- Behaving out of character by drinking or smoking more than normal, snapping at people

 

Understand why it happens

There are numerous reasons why the workplace can be a source of stress. Quite often it is a consequence of poor or ineffective management. For example, not being given enough time to do your job, being given an excessive workload or being asked to carry out responsibilities for which you do not feel competent are common causes of stress at work. Other more subtle reasons include not being able to control how you work and not having the opportunity to contribute ideas or suggestions to managers about how you can improve the way you work. Tensions between colleagues or between staff and managers are another source of stress at work. In addition, a gap between what you expected to do when you started your job and what you are actually asked to do can also create pressure.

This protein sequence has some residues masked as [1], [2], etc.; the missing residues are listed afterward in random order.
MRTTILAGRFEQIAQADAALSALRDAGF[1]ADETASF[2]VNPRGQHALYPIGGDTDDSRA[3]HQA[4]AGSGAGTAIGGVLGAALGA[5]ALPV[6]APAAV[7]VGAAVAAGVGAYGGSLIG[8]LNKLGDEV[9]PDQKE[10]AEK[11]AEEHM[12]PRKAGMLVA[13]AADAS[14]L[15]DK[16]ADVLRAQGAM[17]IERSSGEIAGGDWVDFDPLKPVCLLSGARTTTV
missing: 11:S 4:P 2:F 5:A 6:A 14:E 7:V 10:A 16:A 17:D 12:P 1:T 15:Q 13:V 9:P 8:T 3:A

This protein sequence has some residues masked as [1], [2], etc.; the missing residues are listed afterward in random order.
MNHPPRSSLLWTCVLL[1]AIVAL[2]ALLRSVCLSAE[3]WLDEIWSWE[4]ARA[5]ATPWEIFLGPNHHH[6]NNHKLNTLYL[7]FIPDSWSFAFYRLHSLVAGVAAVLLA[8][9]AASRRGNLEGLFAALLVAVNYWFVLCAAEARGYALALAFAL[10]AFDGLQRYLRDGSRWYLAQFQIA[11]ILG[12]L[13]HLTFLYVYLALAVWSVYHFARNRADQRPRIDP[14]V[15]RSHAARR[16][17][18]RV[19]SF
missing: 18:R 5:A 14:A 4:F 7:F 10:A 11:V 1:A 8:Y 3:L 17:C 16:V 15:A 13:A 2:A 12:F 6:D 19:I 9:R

Keeping a daily diary at work can help you identify whether any particular days/times and/or activities, leave you feeling more stressed than usual. In your diary, record as much as you can about what happened that made you feel stressed and also record whether you did anything specific that reduced the stress.

Workplace resources

Once you have identified the symptoms and causes of stress, you are in a better position to manage it. Start by checking what if any resources, are offered by your employer to help you deal with work issues. For example, if you have regular ‘support and supervision’ sessions with a manager or annual appraisals, use these to let managers know about your stress and its effect on your work and perhaps your health. They may, be able to make changes to the way you work or make other changes that will reduce or remove the stress you feel. If you have regular team meetings, use these to contribute ideas on how things could be done differently to reduce stress levels for everyone.